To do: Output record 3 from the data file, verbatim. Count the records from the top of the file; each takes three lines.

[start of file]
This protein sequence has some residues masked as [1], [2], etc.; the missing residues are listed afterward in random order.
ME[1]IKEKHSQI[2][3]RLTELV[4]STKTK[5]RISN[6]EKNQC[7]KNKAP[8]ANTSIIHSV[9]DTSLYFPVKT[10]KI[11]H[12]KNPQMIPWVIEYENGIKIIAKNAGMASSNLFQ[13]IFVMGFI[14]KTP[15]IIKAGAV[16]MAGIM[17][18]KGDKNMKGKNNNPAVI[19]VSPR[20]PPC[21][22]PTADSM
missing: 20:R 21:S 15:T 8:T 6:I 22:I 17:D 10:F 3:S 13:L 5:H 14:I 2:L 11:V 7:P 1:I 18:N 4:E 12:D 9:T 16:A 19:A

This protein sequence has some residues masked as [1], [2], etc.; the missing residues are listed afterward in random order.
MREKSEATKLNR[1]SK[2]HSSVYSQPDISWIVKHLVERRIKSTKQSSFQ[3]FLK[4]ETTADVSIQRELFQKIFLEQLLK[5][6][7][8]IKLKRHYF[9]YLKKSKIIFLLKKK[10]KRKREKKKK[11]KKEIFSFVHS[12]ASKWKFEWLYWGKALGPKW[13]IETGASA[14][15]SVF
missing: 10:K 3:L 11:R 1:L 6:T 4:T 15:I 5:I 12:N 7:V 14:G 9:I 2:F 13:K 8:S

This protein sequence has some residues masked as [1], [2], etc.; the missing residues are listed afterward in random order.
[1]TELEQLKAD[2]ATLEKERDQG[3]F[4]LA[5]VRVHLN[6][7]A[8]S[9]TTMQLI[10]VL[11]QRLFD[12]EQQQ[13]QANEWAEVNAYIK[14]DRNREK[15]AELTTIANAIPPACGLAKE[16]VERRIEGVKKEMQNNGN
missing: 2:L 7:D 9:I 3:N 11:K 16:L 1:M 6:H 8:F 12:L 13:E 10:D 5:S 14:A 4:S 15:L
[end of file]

This protein sequence has some residues masked as [1], [2], etc.; the missing residues are listed afterward in random order.
[1]TELEQLKAD[2]ATLEKERDQG[3]F[4]LA[5]VRVHLN[6][7]A[8]S[9]TTMQLI[10]VL[11]QRLFD[12]EQQQ[13]QANEWAEVNAYIK[14]DRNREK[15]AELTTIANAIPPACGLAKE[16]VERRIEGVKKEMQNNGN
missing: 2:L 7:D 9:I 3:N 11:K 16:L 1:M 6:H 8:F 12:L 13:E 10:D 5:S 14:A 4:S 15:L